This transformation, from complete resistance to being able to see into the work at hand, is I think one of the major symptoms of how our own reading & experience changes us. When I was teaching a graduate seminar at San Francisco State in the fall of 1981, one of the tasks I set for all of my students was to keep a journal of their reading, and of the poetry events they attended during the course of any given week (I’d set a target of attending two off-campus readings per week). One student, who shall remain nameless here because she’s gone on to publish some very good books, wrote of how she found the writing of Rae Armantrout, whose book Extremities was the class’ first required reading, incomprehensible. In the following week, we’d had an experience in class, reading Bruce Andrews’ Sonnets: Momento Mori, aloud only to discover that some students – all grad level folks, half of whom are now publishing poets – had trouble even telling when the poems began & ended even with a table of contents. This student really struggled with that. The following weeks, reading books by Bob Grenier & Hannah Weiner, were no less relief. But then when she got to Steve Benson’s Blind Spots, the work suddenly seemed sensual, coherent, cogent in ways that she had not anticipated. She went back to the earlier books on the reading list – I’d assigned 16 books for this course – and now discovered that they also really made sense, as of course they do. There was one funny passage in her journal, in which she worried that what I was doing as a teacher might be brainwashing students, but from that point forward she was no longer the silent presence in class that she had been for the first few weeks.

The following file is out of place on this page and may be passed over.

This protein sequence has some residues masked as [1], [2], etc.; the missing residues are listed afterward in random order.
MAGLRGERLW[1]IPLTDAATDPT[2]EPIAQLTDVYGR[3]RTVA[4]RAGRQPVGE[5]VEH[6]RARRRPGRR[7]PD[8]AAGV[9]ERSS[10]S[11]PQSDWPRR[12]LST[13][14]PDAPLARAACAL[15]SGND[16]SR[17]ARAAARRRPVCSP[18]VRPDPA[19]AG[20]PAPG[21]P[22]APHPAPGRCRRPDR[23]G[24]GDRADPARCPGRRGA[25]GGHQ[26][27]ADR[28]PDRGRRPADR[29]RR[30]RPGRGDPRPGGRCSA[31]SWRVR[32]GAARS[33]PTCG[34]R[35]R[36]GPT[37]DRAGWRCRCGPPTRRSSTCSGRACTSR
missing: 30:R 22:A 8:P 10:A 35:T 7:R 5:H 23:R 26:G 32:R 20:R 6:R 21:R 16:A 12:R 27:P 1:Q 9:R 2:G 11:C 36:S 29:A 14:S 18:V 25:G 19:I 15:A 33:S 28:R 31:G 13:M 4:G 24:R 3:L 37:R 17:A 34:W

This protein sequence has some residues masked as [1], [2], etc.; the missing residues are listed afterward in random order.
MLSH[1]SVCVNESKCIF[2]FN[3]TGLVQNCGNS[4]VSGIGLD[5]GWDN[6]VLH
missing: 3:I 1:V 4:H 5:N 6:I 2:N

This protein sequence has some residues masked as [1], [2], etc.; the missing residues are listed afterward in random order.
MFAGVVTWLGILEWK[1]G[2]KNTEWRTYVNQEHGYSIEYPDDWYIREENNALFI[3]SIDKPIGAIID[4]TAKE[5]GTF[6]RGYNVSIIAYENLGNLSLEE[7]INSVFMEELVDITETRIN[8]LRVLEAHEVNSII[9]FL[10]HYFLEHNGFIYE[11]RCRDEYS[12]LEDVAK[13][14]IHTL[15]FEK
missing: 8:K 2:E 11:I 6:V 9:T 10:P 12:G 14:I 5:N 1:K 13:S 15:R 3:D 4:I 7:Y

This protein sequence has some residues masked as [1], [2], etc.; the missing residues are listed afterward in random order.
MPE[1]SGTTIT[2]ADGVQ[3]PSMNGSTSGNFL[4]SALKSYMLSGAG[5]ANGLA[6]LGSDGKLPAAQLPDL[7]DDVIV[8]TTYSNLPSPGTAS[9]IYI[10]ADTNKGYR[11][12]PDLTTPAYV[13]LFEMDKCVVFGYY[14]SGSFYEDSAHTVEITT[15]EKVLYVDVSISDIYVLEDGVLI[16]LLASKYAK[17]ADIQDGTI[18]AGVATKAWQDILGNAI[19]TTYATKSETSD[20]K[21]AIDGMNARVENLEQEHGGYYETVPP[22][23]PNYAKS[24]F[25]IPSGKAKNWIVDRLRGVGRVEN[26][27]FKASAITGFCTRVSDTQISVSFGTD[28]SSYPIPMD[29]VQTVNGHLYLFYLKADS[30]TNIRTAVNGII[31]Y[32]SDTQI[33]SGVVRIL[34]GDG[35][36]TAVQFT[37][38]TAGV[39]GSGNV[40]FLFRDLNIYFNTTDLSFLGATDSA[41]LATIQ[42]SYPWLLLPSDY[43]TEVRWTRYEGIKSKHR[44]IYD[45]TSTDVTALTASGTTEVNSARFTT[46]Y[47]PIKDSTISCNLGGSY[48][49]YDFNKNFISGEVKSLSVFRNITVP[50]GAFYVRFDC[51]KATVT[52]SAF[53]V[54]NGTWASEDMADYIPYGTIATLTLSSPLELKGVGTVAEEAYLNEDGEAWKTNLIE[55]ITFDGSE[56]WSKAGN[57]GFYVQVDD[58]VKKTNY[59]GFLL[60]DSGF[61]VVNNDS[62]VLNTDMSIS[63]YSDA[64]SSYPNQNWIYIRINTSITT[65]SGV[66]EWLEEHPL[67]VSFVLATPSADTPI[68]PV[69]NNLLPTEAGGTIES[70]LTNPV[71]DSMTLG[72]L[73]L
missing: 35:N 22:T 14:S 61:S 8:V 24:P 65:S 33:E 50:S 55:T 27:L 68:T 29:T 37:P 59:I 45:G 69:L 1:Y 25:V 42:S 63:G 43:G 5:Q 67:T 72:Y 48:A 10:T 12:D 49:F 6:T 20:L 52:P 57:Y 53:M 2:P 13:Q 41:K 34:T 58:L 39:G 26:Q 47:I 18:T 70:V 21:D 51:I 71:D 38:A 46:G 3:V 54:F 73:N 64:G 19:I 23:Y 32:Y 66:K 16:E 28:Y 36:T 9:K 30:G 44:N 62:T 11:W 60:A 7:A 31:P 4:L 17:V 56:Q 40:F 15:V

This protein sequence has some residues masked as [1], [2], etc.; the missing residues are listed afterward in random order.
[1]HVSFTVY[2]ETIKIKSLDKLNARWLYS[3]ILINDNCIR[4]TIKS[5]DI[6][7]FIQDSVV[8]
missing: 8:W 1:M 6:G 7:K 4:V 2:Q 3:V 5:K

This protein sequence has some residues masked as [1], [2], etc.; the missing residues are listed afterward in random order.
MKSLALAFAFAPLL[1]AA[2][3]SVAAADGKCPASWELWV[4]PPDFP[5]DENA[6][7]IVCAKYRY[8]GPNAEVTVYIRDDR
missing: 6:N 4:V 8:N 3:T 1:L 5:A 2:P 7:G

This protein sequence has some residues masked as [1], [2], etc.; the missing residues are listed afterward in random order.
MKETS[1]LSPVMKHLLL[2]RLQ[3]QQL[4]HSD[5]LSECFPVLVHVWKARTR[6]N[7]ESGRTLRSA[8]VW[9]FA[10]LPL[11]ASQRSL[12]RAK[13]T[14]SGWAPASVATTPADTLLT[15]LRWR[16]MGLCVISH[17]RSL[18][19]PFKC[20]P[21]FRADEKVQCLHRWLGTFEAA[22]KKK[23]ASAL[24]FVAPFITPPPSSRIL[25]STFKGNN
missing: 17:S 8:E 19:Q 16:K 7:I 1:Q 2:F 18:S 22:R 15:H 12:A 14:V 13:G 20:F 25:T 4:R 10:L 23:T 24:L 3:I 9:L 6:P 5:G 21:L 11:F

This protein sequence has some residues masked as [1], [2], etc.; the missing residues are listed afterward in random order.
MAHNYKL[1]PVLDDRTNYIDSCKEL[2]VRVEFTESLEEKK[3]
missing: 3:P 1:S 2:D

Some eight years before that, Kathy Acker had been, from my perspective, just one of the faces on the San Francisco poetry scene that one remembered because she was, literally, the first woman with a freshly shaved head I’d ever seen. Once each month, she would hand me these self-printed chapters from her ongoing work in progress, a novel entitled The Childlike Life of the Black Tarantula, this last phrase which she was then using as a pen-name. In 1973, I was still reluctant – some six years after having made almost the same mistake with Trout Fishing – to imagine the novel as anything other than the corporate plaything of trade presses. Acker’s attempt to build a genre that was, it seemed, equal parts plagiarism & pornography, yielding from that mix autobiography, struck me as very weird indeed. Publishing chapters monthly, handing them out to friends, struck me as deeply romantic, going right back to Dickens as a model for the form, yet also extraordinarily brave. By the time, Acker began her next project, I Dreamt I Was a Nymphomaniac! Imagining, I was persuaded of the importance of her work for writing, tho I still discounted the idea of going after the novel as a project in itself. The courage of Acker’s actions was an important impetus to me, especially during the writing of Ketjak & the other poems of The Age of Huts, in some ways more than her writing.